Sunday, March 1, 2009

Beyond Philosophy

As anyone who has ever visited this blog can readily surmise, I like philosophy -- exploring the base assumptions of society and myself in relationship to core, foundational issues. What is life? Where did we life from? What is virtue and how do we live it?

Most of my regular readers are lovers of philosophy too! This can be easily surmised by reading the inspiring, thought-provoking comments you each leave here.

Yet, for our great love of philosophy, there are many practical considerations that need to be explored as well. I know from my tracking software that a significant portion of first time visitors to TRT land here because of a search for information about Taoism. While a great deal of the verbiage here -- by me and all of you -- deals with Taoistic philosophy, there seems to be a dearth of practical advice for the novice.

Of course, the prime reason for this is that each of us struggles with the fusion of philosophy to everyday living. It's one thing to state that the self and the surrounding reality is merely an illusion, but how does that help a single mother juggling a career and three kids or a college student trying to figure out which direction to go?

We can discuss endlessly the concept of emptying oneself -- and we probably will! -- to get in touch with the cosmic forces or the value of the practice of meditation, Tai Chi or yoga, but we have a responsibility also to suggest to new seekers how these activities can impact our routine lives in a modern technological society.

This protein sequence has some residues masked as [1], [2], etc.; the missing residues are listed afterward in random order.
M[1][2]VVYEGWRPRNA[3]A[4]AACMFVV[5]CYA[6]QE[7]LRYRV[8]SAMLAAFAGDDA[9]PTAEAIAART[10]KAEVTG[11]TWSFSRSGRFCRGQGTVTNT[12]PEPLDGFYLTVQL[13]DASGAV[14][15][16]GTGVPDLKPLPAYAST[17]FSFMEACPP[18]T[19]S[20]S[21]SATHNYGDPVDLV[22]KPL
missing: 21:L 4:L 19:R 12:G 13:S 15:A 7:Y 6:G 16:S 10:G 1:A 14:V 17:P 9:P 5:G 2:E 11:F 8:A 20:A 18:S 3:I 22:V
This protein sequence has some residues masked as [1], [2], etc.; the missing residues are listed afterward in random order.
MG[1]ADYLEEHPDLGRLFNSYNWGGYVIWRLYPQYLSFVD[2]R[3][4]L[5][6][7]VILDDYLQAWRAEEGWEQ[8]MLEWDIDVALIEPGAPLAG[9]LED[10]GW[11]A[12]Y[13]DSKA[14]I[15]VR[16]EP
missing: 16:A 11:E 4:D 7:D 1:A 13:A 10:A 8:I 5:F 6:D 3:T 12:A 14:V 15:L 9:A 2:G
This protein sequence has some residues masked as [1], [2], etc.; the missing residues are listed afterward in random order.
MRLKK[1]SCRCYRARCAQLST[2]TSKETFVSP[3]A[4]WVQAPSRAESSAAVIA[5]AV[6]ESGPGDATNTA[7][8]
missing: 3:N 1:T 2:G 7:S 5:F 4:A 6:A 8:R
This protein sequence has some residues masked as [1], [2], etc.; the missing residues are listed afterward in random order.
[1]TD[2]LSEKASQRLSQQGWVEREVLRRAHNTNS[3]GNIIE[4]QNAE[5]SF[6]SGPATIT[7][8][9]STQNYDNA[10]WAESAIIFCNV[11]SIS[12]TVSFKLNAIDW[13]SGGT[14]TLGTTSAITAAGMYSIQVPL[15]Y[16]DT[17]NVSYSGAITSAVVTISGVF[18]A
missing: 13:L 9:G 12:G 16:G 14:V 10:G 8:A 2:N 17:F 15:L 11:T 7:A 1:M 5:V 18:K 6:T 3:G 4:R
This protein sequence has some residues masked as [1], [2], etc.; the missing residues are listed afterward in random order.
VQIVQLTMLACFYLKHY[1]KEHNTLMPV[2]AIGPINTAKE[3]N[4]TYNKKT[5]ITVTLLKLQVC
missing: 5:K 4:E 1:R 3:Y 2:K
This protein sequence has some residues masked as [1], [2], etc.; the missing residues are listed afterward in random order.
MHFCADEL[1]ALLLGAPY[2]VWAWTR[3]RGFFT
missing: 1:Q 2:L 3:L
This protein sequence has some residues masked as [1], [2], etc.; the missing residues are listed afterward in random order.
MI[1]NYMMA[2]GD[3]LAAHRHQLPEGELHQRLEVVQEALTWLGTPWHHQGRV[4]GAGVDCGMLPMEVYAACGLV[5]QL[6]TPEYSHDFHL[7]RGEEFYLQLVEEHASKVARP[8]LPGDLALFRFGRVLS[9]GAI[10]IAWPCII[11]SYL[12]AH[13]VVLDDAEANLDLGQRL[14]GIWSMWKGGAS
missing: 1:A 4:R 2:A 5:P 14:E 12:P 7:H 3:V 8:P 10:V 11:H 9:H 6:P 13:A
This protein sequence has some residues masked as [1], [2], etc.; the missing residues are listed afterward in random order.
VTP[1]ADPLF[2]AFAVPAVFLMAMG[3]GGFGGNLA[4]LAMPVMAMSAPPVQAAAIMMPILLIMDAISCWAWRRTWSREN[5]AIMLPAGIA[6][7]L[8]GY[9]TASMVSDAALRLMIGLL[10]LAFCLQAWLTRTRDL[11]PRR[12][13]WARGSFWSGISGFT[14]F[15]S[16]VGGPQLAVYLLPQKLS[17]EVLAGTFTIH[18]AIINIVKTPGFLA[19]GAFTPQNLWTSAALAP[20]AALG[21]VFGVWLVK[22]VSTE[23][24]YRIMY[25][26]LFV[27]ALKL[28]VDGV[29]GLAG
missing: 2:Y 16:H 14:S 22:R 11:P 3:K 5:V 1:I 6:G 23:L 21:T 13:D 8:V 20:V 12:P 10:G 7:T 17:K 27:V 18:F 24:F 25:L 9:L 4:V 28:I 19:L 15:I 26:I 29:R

So, this is a direct invitation to many of you to make use of the comment section here to offer newbies practical advice and/or observations about what it means to lead a Tao-infused or contemplative life. In fact, this needed discussion doesn't necessarily even need to take place here. If you decide to tackle this topic in your own unique way, simply put the link to your discussion on your blog in the comments section.


  1. Actually, I'm a newbie wanting to learn more about Taoism. In trying to center myself, I started a couple of years ago reflecting each day with inspiration from the daily Catholic readings (Reflections). As I've slowly started discovering Taoism, I see a connection with my own reflections.

    So, any thoughts on "practical" Taoism and suggestions of resources to pursue would be greatly appreciated.



  2. I suggest coming back, every day, to this page. The web is full of self-professed Taoists, but very, very few have any real idea of what they are talking about.
    This is a page where the real thing lives.
    One can not learn Tao.
    One can only become it.
    One can allow oneself to be filled by it, one drop at a time, until finally the vast, calm joy is all one knows...
    There is nothing to learn.
    There is so much to remember.

  3. OK Jesse, you've thrown down the gauntlet, so since I broached this topic to begin with, I should offer some practical advice. Here are two tidbits.

    First, no one other than you can provide your answers. Hah! What do you think of them apples? (OK, that doesn't sound very helpful, does it?)

    Second, as we each move through life, if we are able to grasp the concept that all things are interconnected, this one observation should change the way we live.

    For me, this means I incorporate environmental principles into my decisions because what we each do affects everything else. As it has been said, no man [human] is an island.

    A corollary to this idea is that each action we undertake causes ripples that expand out from us in ways and directions we can barely fathom. So, it's often a good exercise to consider more thoroughly how our actions will affect other people and beings beyond our current frame of reference.

  4. I was drinking my tea and it was nice. I got the bottom and there was congealed milk. So I spat that bit out.

    If it is right it is right but you don't hold onto anything as right can become wrong. You adjust and flow, harmonize.


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